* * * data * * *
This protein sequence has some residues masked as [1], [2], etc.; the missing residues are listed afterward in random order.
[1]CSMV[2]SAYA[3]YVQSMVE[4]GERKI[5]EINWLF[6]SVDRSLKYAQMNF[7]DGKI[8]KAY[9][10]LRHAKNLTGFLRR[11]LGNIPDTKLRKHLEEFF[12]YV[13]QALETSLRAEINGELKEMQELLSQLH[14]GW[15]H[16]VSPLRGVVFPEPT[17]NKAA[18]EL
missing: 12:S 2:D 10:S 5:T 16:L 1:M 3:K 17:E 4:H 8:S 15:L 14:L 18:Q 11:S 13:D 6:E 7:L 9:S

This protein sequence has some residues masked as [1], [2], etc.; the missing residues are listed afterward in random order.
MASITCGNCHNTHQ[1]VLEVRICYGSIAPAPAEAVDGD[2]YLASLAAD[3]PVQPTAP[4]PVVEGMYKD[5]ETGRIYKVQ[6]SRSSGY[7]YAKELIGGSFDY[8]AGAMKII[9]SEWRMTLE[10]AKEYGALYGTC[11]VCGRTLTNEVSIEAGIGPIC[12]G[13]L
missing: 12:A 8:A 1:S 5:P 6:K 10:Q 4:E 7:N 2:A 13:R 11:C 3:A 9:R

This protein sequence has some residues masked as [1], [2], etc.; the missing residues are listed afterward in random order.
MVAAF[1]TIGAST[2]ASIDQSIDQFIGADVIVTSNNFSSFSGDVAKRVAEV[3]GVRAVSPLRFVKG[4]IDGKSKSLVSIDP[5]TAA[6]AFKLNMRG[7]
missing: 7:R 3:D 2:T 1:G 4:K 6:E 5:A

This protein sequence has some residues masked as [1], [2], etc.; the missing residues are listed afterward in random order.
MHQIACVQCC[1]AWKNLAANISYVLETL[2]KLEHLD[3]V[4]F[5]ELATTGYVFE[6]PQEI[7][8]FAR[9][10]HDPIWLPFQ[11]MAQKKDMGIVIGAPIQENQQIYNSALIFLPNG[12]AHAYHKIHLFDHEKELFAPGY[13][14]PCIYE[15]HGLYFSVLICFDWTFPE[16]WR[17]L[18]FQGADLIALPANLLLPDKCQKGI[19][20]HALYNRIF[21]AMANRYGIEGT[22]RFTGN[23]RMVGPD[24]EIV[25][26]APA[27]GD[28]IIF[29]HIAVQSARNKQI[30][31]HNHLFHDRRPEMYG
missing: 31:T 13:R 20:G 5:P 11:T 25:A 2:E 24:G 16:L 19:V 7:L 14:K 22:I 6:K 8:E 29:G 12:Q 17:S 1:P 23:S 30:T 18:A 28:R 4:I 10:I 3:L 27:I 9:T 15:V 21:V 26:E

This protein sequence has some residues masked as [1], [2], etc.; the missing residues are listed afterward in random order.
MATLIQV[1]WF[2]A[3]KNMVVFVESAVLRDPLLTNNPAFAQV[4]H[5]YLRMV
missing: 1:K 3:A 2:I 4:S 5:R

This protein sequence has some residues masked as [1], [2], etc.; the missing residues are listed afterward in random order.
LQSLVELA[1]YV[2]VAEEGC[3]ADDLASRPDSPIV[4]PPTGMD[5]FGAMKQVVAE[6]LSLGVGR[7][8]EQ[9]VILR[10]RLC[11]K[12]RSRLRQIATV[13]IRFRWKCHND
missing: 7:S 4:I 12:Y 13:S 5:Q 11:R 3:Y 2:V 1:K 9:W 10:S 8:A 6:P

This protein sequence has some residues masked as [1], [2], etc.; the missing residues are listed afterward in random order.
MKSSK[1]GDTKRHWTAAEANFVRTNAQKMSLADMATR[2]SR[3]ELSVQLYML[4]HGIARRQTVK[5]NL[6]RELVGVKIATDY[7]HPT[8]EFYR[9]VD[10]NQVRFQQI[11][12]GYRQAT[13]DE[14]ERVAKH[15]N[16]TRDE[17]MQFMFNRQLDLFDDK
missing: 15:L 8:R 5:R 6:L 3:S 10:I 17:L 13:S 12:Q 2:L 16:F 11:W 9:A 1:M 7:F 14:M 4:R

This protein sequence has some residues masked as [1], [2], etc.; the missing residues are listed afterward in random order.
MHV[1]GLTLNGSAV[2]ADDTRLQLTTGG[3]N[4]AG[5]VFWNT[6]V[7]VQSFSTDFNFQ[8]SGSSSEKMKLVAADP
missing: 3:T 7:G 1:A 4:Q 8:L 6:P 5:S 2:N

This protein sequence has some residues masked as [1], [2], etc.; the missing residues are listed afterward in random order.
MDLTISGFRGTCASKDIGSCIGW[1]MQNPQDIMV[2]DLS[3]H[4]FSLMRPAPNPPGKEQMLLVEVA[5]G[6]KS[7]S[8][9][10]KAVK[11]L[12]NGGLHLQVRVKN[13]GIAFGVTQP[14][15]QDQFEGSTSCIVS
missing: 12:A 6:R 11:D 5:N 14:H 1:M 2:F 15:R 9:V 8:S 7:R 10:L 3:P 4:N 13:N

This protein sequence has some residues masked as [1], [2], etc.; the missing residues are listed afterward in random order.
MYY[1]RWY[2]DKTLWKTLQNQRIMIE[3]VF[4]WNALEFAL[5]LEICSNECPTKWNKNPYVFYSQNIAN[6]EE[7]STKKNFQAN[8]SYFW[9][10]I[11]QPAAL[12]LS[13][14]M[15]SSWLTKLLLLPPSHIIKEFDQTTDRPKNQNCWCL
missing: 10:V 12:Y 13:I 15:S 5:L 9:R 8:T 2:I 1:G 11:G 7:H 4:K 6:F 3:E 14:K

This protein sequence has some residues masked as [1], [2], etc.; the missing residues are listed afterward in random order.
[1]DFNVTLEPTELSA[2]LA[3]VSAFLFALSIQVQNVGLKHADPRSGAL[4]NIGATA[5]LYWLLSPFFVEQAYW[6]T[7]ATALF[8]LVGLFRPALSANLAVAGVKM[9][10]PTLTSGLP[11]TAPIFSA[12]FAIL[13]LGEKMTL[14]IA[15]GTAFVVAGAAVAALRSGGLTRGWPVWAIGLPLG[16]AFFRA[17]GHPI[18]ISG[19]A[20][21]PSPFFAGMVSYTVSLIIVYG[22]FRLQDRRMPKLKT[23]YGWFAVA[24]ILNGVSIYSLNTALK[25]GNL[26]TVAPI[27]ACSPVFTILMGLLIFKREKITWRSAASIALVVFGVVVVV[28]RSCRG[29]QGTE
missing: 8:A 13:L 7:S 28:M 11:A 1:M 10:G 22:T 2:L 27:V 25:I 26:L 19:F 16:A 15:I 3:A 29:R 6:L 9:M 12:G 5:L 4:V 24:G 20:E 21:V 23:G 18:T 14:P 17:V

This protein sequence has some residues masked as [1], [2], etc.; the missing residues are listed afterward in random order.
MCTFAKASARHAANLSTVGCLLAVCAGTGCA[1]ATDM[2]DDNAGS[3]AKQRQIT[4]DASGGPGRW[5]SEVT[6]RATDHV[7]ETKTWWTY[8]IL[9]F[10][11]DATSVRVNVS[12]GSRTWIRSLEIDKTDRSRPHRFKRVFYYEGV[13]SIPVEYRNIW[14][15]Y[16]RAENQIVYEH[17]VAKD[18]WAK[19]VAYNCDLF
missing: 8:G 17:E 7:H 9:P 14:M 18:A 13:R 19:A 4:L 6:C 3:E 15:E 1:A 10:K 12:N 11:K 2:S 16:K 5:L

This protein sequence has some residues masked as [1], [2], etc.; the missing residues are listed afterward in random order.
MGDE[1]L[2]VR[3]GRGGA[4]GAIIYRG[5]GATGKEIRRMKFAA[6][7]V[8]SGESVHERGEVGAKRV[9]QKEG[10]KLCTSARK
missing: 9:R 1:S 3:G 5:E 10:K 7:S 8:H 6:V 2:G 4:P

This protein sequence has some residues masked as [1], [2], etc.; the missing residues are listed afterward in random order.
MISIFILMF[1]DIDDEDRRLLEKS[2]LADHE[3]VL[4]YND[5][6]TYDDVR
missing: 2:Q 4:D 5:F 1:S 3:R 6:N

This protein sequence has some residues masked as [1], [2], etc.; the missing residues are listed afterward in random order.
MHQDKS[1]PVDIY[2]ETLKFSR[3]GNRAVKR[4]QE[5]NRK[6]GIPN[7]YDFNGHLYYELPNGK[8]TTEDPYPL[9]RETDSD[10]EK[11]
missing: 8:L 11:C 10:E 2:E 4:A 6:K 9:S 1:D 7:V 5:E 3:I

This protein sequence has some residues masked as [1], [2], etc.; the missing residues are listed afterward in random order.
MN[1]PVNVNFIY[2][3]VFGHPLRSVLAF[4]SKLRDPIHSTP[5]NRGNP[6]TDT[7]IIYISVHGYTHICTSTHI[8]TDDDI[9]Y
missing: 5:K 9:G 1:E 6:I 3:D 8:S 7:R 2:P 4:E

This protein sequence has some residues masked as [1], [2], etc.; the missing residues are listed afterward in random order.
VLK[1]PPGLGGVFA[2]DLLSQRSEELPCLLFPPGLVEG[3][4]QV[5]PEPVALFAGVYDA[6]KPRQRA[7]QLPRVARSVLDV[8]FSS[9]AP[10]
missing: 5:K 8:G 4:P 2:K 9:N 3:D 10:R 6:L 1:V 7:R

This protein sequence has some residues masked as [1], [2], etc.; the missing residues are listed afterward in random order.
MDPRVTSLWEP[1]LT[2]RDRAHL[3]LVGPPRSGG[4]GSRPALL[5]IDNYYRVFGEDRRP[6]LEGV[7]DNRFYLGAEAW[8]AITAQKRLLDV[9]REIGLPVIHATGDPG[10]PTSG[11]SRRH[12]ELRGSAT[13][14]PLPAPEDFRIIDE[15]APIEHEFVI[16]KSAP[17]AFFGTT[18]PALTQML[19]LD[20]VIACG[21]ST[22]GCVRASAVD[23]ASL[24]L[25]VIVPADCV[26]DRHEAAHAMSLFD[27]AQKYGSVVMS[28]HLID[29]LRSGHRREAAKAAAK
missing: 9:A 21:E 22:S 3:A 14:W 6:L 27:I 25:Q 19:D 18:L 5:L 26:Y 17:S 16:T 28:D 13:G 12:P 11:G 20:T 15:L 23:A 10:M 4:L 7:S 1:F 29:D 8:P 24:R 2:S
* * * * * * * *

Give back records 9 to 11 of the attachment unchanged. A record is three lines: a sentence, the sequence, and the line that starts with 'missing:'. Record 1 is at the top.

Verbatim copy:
This protein sequence has some residues masked as [1], [2], etc.; the missing residues are listed afterward in random order.
MDLTISGFRGTCASKDIGSCIGW[1]MQNPQDIMV[2]DLS[3]H[4]FSLMRPAPNPPGKEQMLLVEVA[5]G[6]KS[7]S[8][9][10]KAVK[11]L[12]NGGLHLQVRVKN[13]GIAFGVTQP[14][15]QDQFEGSTSCIVS
missing: 12:A 6:R 11:D 5:N 14:H 1:M 2:F 15:R 9:V 8:S 7:R 10:L 3:P 4:N 13:N

This protein sequence has some residues masked as [1], [2], etc.; the missing residues are listed afterward in random order.
MYY[1]RWY[2]DKTLWKTLQNQRIMIE[3]VF[4]WNALEFAL[5]LEICSNECPTKWNKNPYVFYSQNIAN[6]EE[7]STKKNFQAN[8]SYFW[9][10]I[11]QPAAL[12]LS[13][14]M[15]SSWLTKLLLLPPSHIIKEFDQTTDRPKNQNCWCL
missing: 10:V 12:Y 13:I 15:S 5:L 9:R 8:T 2:I 1:G 11:G 7:H 4:K 6:F 3:E 14:K

This protein sequence has some residues masked as [1], [2], etc.; the missing residues are listed afterward in random order.
[1]DFNVTLEPTELSA[2]LA[3]VSAFLFALSIQVQNVGLKHADPRSGAL[4]NIGATA[5]LYWLLSPFFVEQAYW[6]T[7]ATALF[8]LVGLFRPALSANLAVAGVKM[9][10]PTLTSGLP[11]TAPIFSA[12]FAIL[13]LGEKMTL[14]IA[15]GTAFVVAGAAVAALRSGGLTRGWPVWAIGLPLG[16]AFFRA[17]GHPI[18]ISG[19]A[20][21]PSPFFAGMVSYTVSLIIVYG[22]FRLQDRRMPKLKT[23]YGWFAVA[24]ILNGVSIYSLNTALK[25]GNL[26]TVAPI[27]ACSPVFTILMGLLIFKREKITWRSAASIALVVFGVVVVV[28]RSCRG[29]QGTE
missing: 8:A 13:L 7:S 28:M 11:A 1:M 10:G 22:T 2:L 27:V 25:I 26:L 19:F 16:A 15:I 3:A 29:R 6:L 9:M 12:G 5:L 4:V 24:G 20:E 21:V 23:G 18:T 14:P 17:V